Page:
Calls for Early Presidential Election on January 25


Activists on Twitter and on the Khaled Said Facebook page are starting to call for early presidential elections by January 25, "or it’s gonna be bad," Mohamed Samir warned from Cairo. On December 18, the Khaled Said Facebook page suggested a radically shortened timeline for the presidential election, starting with polling on January 25, the announcement of results by February 2, and the inauguration on February 11. Less than an hour after the post, 9,266 Facebook followers "liked" the proposal and 6,772 people had shared it with friends. The Facebook group, "We Are All Khaled Said" (كلنا خالد سعيد) was a major rallying point for the original January 25 protest that forced Mubarak’s resignation, and has continued to function as a powerful mobilizing tool and netroots staging ground for anti-government protests in recent months.

The SCAF had promised elections by the end of June 2012, but protesters clearly aren’t willing to wait that long for a transfer of power to civilian leadership. However, it’s hard to see how the movement for expedited elections could overcome the logistical and administrative hurdles posed by the radically abbreviated timeline for transition. A presidential election around January 25 would have to be squeezed in between the last round of People’s Assembly elections on January 3 (followed by a complicated process of calculating proportional party representation) and the start of Shura elections on January 29.  Moving up the presidential election could also reignite a polarizing debate over the timing and substance of Egypt’s new constitution.  An inevitable confrontation — between those who believe that Egypt’s new constitution should be written before the next president takes office, and those who are calling for a presidential election first — has been temporarily simmering on the back burner in the fray of parliamentary elections, but a shakeup of the current transition timeline could reopen this volatile fault line, with unknown consequences.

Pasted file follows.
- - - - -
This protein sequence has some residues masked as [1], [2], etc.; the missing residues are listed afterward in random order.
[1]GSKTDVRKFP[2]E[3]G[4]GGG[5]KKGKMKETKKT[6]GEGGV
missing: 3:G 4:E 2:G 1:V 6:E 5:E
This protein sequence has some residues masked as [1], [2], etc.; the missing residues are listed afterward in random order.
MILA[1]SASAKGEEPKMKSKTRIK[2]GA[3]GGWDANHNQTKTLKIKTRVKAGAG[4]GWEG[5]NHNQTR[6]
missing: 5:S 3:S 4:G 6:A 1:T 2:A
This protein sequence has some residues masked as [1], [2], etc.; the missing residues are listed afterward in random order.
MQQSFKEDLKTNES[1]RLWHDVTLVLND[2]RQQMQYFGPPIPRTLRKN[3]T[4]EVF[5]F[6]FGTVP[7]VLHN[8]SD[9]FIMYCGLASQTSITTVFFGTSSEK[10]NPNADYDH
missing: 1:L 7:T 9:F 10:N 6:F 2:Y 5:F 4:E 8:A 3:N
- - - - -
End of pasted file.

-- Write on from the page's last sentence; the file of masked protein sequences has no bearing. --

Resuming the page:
While the obstacles to organizing a presidential election in just four weeks look virtually insurmountable, the proposal is yet another manifestation of the military’s acute legitimacy crisis.  Whatever political capital and credibility the SCAF once possessed has now been undeniably exhausted.

Mara Revkin is the assistant director of the Rafik Hariri Center for the Middle East and editor of EgyptSource. She can be reached at

Photo Credit: Facebook

Image: Khaled.jpg